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Why Do We Celebrate During National Arts in Education Week?

Date: 12 September 2017

We all know that arts education is good, right?  The vast majority of Americans (90 percent) believe that the arts should be a part of a well-rounded education for K-12 students. Decision makers in the U.S. Department of Education, in every state, from both sides of the aisle – and even from other sectors, such as business and science – agree. So why do we still have to celebrate during National Arts in Education Week?

We celebrate because we can, and more importantly, because we must. As we have seen in the news lately, our country, our state and our communities are facing challenges unlike any we have previously seen. When intertwining the arts in and through education, extensive research (available on ArtsEdSearch) shows that we are better preparing our future leaders to face these challenges. According to a decades-long study by the late James Catterall (to whom we dedicate this National Arts in Education Week), students who participate in the arts during their middle school years are more likely to be civically engaged than their peers who did not have arts education; meaning, they are more likely to vote, more likely to volunteer in their community and more likely to sit on the board of a nonprofit organization as an adult. Similarly, we know that when schools are arts-rich, educators are more interested in their work and believe they are more equipped to teach critical thinking skills.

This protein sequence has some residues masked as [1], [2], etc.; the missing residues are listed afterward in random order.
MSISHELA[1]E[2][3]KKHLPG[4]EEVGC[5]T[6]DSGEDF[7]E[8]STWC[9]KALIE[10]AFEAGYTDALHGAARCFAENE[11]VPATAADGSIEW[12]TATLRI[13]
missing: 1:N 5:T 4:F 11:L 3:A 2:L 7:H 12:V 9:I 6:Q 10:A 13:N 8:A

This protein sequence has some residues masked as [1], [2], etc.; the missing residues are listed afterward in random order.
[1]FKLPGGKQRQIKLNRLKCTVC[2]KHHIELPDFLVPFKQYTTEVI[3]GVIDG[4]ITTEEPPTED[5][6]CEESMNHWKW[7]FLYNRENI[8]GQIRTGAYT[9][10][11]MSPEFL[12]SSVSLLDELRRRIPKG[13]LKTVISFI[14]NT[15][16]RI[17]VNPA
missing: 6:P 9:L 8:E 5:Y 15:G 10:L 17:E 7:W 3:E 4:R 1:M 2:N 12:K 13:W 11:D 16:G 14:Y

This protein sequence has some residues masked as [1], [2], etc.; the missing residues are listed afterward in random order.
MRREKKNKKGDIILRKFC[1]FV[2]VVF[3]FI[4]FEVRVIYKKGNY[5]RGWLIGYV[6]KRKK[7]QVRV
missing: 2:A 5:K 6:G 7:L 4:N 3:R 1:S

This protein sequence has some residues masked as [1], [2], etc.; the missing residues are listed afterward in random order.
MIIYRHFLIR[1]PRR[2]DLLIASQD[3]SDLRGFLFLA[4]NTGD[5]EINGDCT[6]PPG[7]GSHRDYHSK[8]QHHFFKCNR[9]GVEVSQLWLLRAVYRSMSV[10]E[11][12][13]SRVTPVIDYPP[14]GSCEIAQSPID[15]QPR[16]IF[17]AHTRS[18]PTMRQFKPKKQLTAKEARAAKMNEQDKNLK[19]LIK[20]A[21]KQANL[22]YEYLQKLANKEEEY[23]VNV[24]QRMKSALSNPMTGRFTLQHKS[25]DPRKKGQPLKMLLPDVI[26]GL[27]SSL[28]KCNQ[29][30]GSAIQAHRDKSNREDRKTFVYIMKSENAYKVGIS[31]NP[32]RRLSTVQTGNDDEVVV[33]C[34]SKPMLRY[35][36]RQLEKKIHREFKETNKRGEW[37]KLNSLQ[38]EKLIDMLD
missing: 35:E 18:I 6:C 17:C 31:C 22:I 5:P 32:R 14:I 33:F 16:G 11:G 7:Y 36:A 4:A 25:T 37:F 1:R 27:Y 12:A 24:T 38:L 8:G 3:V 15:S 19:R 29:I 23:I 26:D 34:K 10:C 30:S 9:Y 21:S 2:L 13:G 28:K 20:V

As our country progresses towards the future – and students, teachers, families and communities grapple with more and more challenging social, economic and technological issues – we must ask: How are we preparing our future generation? We know that the arts play a key role.

Further, we must also question who can access that preparation for the future. According to large-scale, national data from organizations like the National Center for Education Statistics and the National Endowment for the Arts, students in high-poverty schools are more than twice as likely to have no access to the arts and marginalized groups of young people – particularly people of color – face steep systemic barriers to participating in arts learning opportunities. These barriers and other policies perpetuate cultural inequity and racial injustice. Former Secretary of Education, Arne Duncan, stated, “This is absolutely an equity issue and a civil rights issue.” Therefore, we work to secure equity in access to arts education and articulate the role of the arts as a pathway to academic success, specifically in the education of students of color, students in rural communities, students who are classified as low socioeconomic status, English language Learners or those who require special education.

So, this National Arts in Education Week, we are here to celebrate the transformative power of the arts. We shout loudly that the arts are a key pedagogical strategy to empowering young people to overcome the challenges they face in life and to fight systems of inequity. We believe that access to high-quality arts education must be addressed in every community to adhere to federal law, to develop skills in young people, and to create more healthy, vibrant and equitable communities throughout the United States.

National Arts in Education Week is an annual national celebration recognizing the transformative power of the arts in education. Passed by Congress in 2010, House Resolution 275 designates the week that follows the second Sunday of September as National Arts in Education Week. Click here to learn more about getting involved.

This post is a guest post by Jeff Poulin, arts education program manager at Americans for the Arts.

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